Cheung Ka Ho Cyril v SFC  HKCFI 270
In its recent decision in Cheung Ka Ho Cyril v SFC  HKCFI 270, the Court confirmed that the SFC has power under s. 179 and s. 183(1) of the Securities and Futures Ordinance (Cap. 571) (“SFO”) to seize and retain digital devices, as opposed to only records and documents in their literal meaning.
Cheung Ka Ho Cyril v SFC  HKCFI 270 is one of a series of cases, whereby judicial review applications were made against the SFC’s investigative power under s. 183(1) of the SFO.
As part of its investigations concerning Aeso Holdings Limited, Skyfame Realty (Holdings) Ltd and China Agri-Products Exchange Ltd, the SFC applied for search warrants authorizing it to search for, seize and remove records and documents at, inter alia, the Applicants’ residence.
In the event, the SFC seized various digital devices of the Applicants, including their smart phones and notebook computers.
The SFC also issued notices under s. 183(1) of the SFO requiring the Applicants to provide login names and/or passwords to their smart phones and notebook computers (“the s. 183(1) Notices”).
The Applicants applied for leave for judicial review of, inter alia, the SFC’s decisions to issue the s. 183(1) Notices, and seize their digital devices.
The Applicants argue, inter alia, that:
- the digital devices were not “records” or “documents” which are required to be produced under s. 179(1) or s. 183(1) of the SFO;
- the seizure of their digital devices was unconstitutional on the ground that it disproportionately interfered with their right to privacy under Article 30 of the Basic Law.
SFC’s Investigative Powers
Under s. 179 of the SFO, the SFC has powers to require production of “any record and document” concerning listed companies, if it appears to the SFC that the companies or their officers have engaged in any unlawful, fraudulent or oppressive conducts.
S. 183(1)(a) of the SFO provides that if the SFC has reasonable cause to believe that any person has “any record or document” relevant to its investigation, the SFC may require that person to provide the requested information by way of s. 183 notice.
S. 1 of Part 1 of Schedule 1 of the SFO provides for the meaning of “record” and “document”.
By “record”, it means:
“any record of information (however compiled or stored) and includes:
(a) any books, deeds, contract or agreement, voucher, receipt or data material, or information which is recorded otherwise than in a legible form but is capable of being reproduced in a legible form; and
(b) any document, disc, tape, sound track or other device in which sounds or other data (not being visual images) are embodied so as to be capable (with or without the aid of other equipment) of being reproduced, and any film (including a microfilm), tape or other device in which visual images are embodied so as to be capable (with or without the aid of other equipment) of being reproduced”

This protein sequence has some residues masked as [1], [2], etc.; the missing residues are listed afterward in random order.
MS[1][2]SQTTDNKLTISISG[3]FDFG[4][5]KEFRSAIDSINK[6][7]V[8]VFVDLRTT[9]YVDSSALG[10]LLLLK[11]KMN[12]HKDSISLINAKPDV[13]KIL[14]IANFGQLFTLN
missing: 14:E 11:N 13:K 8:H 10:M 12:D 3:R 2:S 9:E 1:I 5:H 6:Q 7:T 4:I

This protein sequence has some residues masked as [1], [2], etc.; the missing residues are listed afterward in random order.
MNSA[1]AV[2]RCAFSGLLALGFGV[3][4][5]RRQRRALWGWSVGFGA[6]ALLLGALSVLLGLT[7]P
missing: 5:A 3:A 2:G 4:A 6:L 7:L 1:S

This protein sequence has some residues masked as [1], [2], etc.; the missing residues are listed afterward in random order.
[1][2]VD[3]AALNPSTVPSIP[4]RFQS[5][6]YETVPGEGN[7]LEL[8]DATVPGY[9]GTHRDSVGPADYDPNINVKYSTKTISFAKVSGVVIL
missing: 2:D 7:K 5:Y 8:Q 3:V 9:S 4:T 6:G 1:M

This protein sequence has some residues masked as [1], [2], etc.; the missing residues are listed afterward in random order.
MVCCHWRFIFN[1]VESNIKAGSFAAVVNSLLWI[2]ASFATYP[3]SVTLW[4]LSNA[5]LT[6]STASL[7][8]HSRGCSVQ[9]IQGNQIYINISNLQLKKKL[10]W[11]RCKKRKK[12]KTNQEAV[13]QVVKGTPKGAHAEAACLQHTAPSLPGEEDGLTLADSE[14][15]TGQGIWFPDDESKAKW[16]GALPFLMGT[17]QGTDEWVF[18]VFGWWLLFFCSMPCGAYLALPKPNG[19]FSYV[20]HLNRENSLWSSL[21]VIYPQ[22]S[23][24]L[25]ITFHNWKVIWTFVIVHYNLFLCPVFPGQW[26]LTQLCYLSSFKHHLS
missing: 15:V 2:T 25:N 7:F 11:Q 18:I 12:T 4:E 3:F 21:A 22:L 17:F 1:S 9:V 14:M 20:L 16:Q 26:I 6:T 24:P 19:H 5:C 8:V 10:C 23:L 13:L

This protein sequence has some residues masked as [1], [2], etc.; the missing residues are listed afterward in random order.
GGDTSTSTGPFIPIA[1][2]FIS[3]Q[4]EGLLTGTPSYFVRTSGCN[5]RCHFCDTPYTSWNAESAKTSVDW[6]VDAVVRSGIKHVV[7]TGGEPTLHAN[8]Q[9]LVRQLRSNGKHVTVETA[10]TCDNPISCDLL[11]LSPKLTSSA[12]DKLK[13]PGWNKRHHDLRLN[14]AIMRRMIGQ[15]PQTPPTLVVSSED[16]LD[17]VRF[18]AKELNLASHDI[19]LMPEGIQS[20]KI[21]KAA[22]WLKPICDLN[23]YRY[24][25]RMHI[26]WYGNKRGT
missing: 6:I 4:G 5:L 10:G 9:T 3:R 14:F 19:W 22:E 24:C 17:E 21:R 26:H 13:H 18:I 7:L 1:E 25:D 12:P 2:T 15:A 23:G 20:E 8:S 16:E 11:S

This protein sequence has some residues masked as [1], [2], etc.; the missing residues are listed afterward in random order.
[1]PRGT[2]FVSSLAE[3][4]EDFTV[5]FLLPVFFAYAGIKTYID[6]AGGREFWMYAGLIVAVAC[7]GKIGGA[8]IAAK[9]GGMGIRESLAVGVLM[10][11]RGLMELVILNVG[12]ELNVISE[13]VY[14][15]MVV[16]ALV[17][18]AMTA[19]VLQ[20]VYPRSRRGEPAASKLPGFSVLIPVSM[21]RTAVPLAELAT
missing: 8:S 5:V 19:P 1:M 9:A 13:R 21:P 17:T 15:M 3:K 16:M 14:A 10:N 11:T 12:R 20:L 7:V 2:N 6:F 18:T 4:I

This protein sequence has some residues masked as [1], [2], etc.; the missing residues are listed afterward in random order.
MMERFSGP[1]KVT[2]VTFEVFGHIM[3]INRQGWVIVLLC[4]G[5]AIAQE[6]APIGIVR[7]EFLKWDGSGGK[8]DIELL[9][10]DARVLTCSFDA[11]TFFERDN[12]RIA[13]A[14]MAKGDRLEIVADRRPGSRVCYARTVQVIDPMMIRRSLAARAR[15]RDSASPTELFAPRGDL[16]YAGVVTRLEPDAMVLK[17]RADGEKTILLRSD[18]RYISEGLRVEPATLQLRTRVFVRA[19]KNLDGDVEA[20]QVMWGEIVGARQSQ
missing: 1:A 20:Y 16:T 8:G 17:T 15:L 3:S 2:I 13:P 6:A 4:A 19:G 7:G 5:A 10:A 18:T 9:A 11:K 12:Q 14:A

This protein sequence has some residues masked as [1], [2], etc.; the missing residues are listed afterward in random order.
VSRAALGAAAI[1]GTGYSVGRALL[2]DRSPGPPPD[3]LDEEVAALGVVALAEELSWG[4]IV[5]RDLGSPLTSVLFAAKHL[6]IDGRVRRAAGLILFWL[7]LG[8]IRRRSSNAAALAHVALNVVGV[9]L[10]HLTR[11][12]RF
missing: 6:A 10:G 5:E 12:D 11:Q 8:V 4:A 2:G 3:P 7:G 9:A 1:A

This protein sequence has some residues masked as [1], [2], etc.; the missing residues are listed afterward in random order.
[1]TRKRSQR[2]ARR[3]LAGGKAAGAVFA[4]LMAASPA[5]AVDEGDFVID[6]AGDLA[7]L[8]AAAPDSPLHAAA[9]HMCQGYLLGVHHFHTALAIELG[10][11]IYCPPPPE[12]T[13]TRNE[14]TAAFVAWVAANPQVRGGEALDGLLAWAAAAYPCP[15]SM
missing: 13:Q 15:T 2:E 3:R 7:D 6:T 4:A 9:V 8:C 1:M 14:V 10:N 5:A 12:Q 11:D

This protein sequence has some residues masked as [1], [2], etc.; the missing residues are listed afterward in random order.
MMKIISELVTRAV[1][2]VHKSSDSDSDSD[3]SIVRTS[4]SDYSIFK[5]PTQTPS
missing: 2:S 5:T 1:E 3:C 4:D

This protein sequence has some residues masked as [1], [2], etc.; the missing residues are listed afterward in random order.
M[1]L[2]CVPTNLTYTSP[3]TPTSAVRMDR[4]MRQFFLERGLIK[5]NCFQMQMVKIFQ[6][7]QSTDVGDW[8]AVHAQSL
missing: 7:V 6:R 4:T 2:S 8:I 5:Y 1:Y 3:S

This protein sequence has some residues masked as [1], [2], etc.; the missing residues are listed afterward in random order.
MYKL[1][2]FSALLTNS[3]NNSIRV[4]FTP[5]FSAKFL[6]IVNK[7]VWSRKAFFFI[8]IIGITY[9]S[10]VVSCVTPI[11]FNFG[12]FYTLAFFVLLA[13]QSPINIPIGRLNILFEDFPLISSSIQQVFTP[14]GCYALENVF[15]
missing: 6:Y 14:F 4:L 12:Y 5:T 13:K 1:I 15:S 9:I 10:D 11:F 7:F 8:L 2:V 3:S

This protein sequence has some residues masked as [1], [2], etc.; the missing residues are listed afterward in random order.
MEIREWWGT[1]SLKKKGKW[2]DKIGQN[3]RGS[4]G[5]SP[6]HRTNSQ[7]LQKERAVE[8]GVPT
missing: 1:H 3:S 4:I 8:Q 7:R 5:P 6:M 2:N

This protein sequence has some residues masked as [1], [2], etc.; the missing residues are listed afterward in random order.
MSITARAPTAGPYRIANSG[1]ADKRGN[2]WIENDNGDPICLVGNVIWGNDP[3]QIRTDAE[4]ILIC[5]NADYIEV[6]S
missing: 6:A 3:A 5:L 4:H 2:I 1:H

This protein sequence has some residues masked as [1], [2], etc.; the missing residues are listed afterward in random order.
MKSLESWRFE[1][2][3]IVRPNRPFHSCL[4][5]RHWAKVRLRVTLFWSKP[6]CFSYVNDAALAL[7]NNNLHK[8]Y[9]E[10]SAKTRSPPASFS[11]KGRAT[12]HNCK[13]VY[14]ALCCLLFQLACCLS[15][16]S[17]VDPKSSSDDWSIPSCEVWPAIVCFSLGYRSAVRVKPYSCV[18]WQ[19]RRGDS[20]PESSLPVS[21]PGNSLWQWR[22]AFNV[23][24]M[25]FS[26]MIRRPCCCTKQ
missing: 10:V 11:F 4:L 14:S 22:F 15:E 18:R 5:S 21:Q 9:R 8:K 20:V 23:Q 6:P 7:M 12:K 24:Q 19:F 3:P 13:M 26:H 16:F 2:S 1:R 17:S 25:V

By “document”, it means “any register and books, any tape recording and any form of input or output into or from an information system, and any other document or similar material (whether produced mechanically, electronically, magnetically, optically, manually or by any other means)”.
The Court ruled that:
- it would be out of touch with reality to construe these provisions as excluding digital devices having regard to the practical reality nowadays that information and data are being created, transmitted, kept and stored by digital devices;
- hence, the meaning of “record or document” is not confined to record and document in paper and traditional forms, and includes digital devices;
- for the same reason, s. 183(1) of the SFO empowers the SFC to require the Applicants to provide means of access to email accounts and digital devices;
- the seizure of the digital devices does not disproportionately interfere with the Applicants’ right to privacy, considering that:
a. the SFC had no reasonable or practical alternative in seizing the devices in the circumstances of this case;
b. the SFC had already offered to use key word searches to identify the relevant material contained in the digital devices and/or to view the contents together with the Applicants, with a view to minimize the chance of seeing the Applicants’ personal materials. This provided a fair balance between the SFC’s duty and the Applicants’ right.
This case yet again confirms the wide investigative powers of the SFC. It also shows the Court’s attitude in favour of the SFC to assist it in carrying out its statutory investigative functions with a view to maintain market integrity, which is important to safeguard Hong Kong’s position as a leading international financial center.
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